Stray Rounds with Jeff Edel

Regular Historic City News contributor, Jeffrey Edel who is a US Park Ranger and the Historic Weapons Supervisor at the Castillo de San Marcos National Monument, and this month, he writes about the use of paper cartridges since the 1930’s.

Paper cartridges have been in use for nearly as long as hand-held firearms, with a number of sources dating their use back to the late 14th century.

Soldiers of Christian I of Saxony were said to have used them in 1586. Neapolitan soldiers were using them as well from the late 16th century on. Their use became widespread by the 17th century.

The paper used was “rag” a more resilient material made from cloth fibers rather than wood pulp.

Paper cartridges were often coated in beeswax, lard, or tallow or some combination of these, which served a number of purposes.

It provided some degree of water resistance, it lubricated the paper-wrapped bullet as it was pushed down the bore, and it melted upon firing to mix with the powder residue and make the resulting fouling easier to remove.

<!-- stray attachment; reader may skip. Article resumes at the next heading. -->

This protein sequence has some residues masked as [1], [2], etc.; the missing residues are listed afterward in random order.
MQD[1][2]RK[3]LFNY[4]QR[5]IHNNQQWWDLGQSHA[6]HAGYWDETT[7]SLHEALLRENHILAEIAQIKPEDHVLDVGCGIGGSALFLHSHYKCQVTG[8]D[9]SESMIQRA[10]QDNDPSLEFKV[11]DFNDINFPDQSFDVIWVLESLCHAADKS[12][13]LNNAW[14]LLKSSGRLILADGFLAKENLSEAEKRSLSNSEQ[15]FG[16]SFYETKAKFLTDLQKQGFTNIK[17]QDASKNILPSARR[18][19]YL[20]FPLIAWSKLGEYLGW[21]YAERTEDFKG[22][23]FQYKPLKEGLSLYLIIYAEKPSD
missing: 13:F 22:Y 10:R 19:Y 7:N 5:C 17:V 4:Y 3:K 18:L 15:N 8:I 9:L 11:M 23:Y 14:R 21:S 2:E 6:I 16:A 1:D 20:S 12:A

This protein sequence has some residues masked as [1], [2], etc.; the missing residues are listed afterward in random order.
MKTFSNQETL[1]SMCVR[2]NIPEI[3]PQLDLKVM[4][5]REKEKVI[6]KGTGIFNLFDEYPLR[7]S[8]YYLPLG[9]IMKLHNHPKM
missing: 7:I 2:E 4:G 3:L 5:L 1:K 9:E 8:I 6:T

In the 1830s there was some “concern” when percussion arms were introduced into British service. At that time, there was a reduction in the service charge in the cartridge from 6 drams to 4.5 drams of powder.

This indicates that flintlock arms in England, up to the 1830s, were using 6 drams as the standard powder charge. 1 dram is equivalent to 27.34 grains — thus 6 drams is 164.06 grains.

With poor powder consistency, it is conceivable that even larger charges may have been used at other times and places.

164 grains of gunpowder is considerably more than what we would shoot today — even with a projectile. Most certainly, the hot load would exert more pressure than modern reproduction firearms are built to sustain. For example, the maximum load for National Park Service arms is 120 grains.

A musket, in the range of .69 or .75 caliber, might need such a large charge for several reasons, the requirement for priming of course – perhaps 20 to 30 grains, but primarily due to the loss of pressure because of the large windage of the loose fitting ball in such a large bore.

In the heat of battle, spillage would certainly also have to be compensated for.

The recoil from such a load would have been bruising.

Even taking into account that the percussion cap pretty much eliminated the problems of priming, that still leaves 123.05 grains as the main charge; a considerable amount of gun powder.

It would seem then, that range and impact on target were critical issues being dealt with in 18th and 19th century warfare.